Is there a fee for CVIC services?
All services for people impacted by violence are completely free. We charge for our New Choices Program for people who have been violent within their intimate relationships, but offer a sliding fee scale based on income.
Does CVIC serve men?
Yes, in fact men and boys comprise about 30% of our all of our direct service programs.
Is there a limit to the amount of services I can receive?
No, it is possible and common to receive more than one service at a time. For example, victims of domestic violence may find refuge in our shelter while receiving therapy and support toward attaining a job or securing affordable housing. They may move into our transitional housing (free housing for up to two years), secure legal services to assist them with protection order hearings or other civil issues, court advocacy if the case against their offender goes to court, or supervised child visitation or exchanges.
How do I access services?
Call us on our 24-hour crisis line at (701) 746-8900 or at our office between 8:30 a.m. and 5 p.m. at (701) 746-0405.
Are services confidential?
CVIC values your privacy and confidentiality. Therefore, distribution of your information will be restricted to parties that you authorize to receive them, as indicated by a signed "Release of Information.” We will strive to keep confidential any information and materials collected and produced by CVIC during the course of providing services to you. There are times, however, under state and federal law that information will be shared, as follows:
If you have any questions about our confidentiality policy, please give us a call at (701) 746-0405 or (701) 746-8900.
How can I help a friend or loved one in an abusive relationship?
There are many things you can do to support your friend. Click here for more information.
Why doesn’t the amount of violence decrease?
Violence is decreasing in many areas. Our extensive public awareness efforts have been very successful in not only educating the community, but also in reaching out to those experiencing violence and providing them a way to end the abuse in their lives. It is estimated that at least 8,800 adults and 5,300 children in Grand Forks County have been or are being harmed by domestic or sexual violence, bullying or stalking. Our goal is to reach everyone in need of safety, healing and support, and we are serving more of these individuals every year. These efforts, coupled with our Coordinated Community Response Project and innovative prevention initiatives, will one day make violence in Grand Forks County the exception, and we look forward to the day in which bullying, rape and family violence are things of the past. For more information, see our innovative Safer Tomorrows Road Map.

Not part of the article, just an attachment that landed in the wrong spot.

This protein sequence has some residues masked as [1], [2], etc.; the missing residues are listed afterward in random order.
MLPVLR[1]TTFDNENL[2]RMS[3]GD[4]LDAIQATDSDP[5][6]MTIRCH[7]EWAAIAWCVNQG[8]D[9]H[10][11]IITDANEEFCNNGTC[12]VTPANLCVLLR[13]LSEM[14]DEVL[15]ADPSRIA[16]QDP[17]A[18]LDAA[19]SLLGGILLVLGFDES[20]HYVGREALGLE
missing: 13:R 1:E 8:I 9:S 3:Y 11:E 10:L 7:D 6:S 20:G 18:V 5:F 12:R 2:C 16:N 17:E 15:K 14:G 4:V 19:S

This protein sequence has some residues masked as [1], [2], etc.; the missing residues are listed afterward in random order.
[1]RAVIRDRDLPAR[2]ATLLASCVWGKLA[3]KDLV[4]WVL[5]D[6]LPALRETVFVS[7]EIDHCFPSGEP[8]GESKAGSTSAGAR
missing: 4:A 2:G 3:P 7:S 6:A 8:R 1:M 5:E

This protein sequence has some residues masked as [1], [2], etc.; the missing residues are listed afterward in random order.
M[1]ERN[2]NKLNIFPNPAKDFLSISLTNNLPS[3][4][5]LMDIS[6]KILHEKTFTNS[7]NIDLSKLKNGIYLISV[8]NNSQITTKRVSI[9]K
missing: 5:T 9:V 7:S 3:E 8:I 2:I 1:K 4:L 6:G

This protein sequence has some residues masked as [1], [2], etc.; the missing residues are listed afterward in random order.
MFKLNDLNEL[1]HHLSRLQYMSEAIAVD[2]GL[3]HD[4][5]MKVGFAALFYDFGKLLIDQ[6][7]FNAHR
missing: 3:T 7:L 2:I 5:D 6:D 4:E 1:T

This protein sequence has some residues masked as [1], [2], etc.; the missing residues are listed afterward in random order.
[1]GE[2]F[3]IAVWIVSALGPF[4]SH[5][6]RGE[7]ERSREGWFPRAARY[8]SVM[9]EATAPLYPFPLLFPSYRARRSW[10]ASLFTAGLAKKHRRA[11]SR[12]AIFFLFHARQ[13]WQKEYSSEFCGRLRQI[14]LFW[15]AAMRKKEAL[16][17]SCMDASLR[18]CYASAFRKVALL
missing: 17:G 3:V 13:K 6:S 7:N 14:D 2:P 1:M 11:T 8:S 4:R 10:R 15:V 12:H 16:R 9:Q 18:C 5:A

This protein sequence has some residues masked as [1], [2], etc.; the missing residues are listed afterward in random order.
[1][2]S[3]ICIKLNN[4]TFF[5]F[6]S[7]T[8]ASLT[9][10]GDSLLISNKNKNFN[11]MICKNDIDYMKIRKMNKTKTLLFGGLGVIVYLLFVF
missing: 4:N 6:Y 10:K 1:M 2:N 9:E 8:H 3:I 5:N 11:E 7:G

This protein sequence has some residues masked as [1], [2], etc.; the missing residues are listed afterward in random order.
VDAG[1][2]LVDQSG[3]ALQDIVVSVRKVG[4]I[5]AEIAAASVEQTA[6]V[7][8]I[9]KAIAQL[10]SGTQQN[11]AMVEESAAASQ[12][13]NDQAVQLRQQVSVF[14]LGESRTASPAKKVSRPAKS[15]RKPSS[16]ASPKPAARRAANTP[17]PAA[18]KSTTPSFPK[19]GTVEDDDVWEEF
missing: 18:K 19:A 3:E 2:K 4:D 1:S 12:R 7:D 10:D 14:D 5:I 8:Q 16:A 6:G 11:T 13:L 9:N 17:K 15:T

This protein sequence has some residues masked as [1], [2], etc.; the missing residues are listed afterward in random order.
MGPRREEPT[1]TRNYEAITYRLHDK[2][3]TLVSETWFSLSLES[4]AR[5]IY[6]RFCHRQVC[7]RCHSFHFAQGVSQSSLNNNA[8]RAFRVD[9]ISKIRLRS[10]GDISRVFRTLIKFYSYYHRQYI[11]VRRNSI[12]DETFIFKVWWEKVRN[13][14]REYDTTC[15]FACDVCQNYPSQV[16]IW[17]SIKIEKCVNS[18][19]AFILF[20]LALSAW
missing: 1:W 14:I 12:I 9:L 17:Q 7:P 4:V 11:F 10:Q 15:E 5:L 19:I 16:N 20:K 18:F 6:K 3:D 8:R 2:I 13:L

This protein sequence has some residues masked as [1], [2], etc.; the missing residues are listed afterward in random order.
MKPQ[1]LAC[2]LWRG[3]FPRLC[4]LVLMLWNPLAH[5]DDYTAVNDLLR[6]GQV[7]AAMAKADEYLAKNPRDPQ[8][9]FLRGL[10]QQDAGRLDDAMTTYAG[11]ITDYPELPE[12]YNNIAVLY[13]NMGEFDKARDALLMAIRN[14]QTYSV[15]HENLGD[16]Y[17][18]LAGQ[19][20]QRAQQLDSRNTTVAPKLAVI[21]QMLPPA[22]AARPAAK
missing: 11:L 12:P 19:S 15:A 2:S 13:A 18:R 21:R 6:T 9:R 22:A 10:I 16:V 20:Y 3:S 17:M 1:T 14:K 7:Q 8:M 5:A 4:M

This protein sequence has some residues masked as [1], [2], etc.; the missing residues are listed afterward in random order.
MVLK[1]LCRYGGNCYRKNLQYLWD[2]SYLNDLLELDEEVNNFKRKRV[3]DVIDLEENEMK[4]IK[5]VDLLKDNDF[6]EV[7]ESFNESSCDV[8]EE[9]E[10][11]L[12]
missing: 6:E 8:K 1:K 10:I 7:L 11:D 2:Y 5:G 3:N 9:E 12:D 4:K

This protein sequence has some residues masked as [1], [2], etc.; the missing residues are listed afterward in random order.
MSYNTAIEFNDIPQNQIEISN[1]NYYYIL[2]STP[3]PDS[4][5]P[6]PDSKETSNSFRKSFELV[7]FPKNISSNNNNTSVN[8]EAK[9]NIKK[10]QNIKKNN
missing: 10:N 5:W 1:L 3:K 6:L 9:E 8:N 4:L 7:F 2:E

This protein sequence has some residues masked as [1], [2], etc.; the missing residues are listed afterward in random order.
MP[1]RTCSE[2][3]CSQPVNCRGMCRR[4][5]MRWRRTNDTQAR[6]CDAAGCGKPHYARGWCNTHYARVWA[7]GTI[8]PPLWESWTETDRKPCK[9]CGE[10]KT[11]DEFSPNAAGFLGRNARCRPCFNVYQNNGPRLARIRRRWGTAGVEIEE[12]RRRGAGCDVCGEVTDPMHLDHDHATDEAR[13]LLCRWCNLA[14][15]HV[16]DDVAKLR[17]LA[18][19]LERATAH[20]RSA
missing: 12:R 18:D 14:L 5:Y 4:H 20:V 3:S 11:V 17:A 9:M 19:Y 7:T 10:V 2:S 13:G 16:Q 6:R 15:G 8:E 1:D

How does my donation help?
None of our funding is secure from year to year, and we depend on community support to make up nearly half ($2.1 million) of our annual budget. Your donation helps to ensure the safety of people in immediate danger by providing crisis intervention 24 hours a day, shelter and related services. Your gift also helps people find a permanent way out of the violence, such as providing career counseling, therapy, court advocacy and related services, or works to prevent violence in our community by educating youth and community members, training professionals and providing treatment to people who have used violence in their intimate relationships. Your support helps immensely in meeting the needs of the community. We simply could not do it without you.
How can I get involved?
We invite community members to get involved! You might start by attending a Break the Silence Tour, providing education about violence in our community and what we at CVIC are doing about it. You may choose to attend our Rise and Shine for Peace Breakfast in May, our largest fundraiser of the year that provides education and inspiring testimonials. Or you may take advantage of a number of opportunities to volunteer at CVIC, or sign up for our publications, including email updates and newsletters, providing information on local violence and ways to be involved.